While 12 communal incidents and one death were reported in 2017, six incidents were reported in 2016 and three in 2015.

100 per cent rise in communal incidents in Kerala in 2017 Home Ministry reportImage for representation
news Communal Violence Saturday, March 03, 2018 - 10:08

The latest Ministry of Home Affairs report on communal violence in Kerala does not paint a rosy picture. The data shows that the state witnessed 100% rise in the number of communal incidents in 2017 as compared to the previous year. 

While 12 communal incidents and one death were reported in 2017, six incidents were reported in 2016 and three in 2015. 

The report states that the first death due to a communal incident in the last three years was reported in 2017 while no deaths were reported in the preceding two years. 

If the neighbouring states of Tamil Nadu and Karnataka are also taken into account, then the the spike in communal incidents in the last three years, is quite worrying, the New Indian Express report says.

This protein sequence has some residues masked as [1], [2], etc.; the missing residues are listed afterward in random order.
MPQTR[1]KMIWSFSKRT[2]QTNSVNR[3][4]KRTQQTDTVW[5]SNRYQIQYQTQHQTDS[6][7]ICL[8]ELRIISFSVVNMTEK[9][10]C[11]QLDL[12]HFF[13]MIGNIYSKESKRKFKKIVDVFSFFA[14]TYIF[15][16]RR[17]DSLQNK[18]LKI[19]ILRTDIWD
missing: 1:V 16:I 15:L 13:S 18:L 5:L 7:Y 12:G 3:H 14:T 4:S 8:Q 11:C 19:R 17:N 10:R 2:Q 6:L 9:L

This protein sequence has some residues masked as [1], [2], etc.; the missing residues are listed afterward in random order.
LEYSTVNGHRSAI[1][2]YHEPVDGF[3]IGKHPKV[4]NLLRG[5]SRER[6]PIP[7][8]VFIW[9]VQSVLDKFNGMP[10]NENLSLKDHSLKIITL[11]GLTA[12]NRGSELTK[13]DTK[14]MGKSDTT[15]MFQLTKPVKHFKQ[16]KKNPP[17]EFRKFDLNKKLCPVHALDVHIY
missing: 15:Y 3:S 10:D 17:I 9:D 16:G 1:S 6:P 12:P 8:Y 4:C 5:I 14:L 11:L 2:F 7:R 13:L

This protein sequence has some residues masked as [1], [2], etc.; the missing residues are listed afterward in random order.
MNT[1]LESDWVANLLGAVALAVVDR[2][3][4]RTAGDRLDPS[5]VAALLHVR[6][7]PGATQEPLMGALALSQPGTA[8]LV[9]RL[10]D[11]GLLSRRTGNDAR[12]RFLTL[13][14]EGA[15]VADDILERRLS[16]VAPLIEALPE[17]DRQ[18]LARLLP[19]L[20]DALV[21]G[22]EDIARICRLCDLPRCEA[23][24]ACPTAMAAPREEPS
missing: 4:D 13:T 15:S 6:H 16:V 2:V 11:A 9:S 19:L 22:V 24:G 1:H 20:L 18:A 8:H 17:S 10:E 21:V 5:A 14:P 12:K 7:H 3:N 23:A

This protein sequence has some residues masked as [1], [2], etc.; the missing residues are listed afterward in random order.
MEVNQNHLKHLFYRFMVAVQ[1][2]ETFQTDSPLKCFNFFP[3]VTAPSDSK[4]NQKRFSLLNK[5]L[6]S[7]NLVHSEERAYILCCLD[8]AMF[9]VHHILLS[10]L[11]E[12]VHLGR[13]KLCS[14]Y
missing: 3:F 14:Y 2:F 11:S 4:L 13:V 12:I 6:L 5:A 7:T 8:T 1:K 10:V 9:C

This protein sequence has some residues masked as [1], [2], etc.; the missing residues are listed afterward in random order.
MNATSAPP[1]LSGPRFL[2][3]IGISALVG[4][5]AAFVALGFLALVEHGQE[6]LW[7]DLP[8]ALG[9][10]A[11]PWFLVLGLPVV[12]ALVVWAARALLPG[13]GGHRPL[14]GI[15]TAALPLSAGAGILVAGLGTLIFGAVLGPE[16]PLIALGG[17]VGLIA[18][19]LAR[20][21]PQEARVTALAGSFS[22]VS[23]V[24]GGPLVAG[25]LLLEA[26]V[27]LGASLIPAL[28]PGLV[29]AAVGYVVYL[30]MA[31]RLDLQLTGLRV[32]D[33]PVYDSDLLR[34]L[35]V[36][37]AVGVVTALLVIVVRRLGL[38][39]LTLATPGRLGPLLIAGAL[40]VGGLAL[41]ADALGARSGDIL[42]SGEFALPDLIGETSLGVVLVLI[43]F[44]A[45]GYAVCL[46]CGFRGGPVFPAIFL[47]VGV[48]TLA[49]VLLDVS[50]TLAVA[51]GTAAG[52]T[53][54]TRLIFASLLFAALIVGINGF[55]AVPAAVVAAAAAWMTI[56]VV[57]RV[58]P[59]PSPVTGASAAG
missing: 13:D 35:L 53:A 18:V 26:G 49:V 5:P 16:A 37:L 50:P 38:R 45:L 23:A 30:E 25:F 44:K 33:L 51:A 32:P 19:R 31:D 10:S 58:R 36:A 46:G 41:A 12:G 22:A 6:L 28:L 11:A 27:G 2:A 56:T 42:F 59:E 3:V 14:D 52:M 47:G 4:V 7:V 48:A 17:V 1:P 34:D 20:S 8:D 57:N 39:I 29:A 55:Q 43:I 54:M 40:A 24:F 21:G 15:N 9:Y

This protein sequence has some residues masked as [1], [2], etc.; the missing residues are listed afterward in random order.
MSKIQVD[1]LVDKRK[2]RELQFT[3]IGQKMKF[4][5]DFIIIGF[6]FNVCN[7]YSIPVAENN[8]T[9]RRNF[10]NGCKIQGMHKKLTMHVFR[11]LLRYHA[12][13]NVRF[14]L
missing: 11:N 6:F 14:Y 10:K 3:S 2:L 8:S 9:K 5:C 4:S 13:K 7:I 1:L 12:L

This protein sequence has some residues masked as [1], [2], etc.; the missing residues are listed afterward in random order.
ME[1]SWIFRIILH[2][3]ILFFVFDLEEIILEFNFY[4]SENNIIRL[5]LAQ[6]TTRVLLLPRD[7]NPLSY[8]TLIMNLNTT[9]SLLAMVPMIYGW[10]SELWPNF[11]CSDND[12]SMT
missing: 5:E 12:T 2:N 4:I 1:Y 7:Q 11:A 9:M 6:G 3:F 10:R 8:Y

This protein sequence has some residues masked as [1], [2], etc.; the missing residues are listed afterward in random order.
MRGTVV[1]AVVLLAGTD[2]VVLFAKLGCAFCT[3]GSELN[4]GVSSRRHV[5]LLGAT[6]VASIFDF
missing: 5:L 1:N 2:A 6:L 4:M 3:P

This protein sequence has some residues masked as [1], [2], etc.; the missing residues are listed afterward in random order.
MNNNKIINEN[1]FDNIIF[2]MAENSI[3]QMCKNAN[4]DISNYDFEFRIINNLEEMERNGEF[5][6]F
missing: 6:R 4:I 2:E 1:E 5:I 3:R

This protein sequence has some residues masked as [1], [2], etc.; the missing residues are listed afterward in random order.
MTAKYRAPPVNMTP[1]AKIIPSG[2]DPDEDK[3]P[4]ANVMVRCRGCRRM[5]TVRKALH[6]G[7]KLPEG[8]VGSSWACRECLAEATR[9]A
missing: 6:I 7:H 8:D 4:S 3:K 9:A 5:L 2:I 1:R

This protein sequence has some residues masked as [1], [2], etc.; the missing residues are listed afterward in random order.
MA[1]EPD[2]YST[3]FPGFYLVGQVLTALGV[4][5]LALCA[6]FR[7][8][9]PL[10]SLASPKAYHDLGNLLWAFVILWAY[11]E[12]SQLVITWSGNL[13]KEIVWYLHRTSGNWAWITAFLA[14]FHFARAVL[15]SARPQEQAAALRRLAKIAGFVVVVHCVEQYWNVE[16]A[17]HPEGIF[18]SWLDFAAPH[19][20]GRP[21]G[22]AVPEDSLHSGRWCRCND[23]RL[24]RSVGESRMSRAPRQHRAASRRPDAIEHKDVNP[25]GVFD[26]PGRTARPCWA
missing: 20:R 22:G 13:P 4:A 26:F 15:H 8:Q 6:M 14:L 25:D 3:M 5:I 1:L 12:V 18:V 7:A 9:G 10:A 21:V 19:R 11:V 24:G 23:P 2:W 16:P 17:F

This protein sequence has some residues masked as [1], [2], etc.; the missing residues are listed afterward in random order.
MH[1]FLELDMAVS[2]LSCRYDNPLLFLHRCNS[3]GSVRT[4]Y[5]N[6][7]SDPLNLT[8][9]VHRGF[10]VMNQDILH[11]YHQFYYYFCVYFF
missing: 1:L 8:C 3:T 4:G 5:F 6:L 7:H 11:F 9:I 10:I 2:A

While 28 persons were injured in communal incidents in the state in 2017, the number stood at 10 in 2016 and three in 2015.

State police Loknath Behera however attributed the rise in incidents of communal violence to the police liberally invoking Section 153-A of IPC (Promoting enmity between different groups on grounds of religion, race, place of birth, residence, language, etc., and doing acts prejudicial to maintenance of harmony). 

“Whenever there is an input that people are indulging in activities disturbing communal harmony, police book the accused under Section 153 (A). Kerala Police have been watchful in this regard,” the  police chief said.

Sociologist and Calicut University Sociology Department coordinator Dr  N P Hafiz Mohamad blamed the institutionalisation of crime propagated by religious and political groups for affecting the state’s communal harmony. 

He said that communally charged political violence was the result of a planned operation. 

“Religious bodies are spewing animosity based on race, religion and economics. The situation is going to become more grave if corrective measures are not taken,” he said. 

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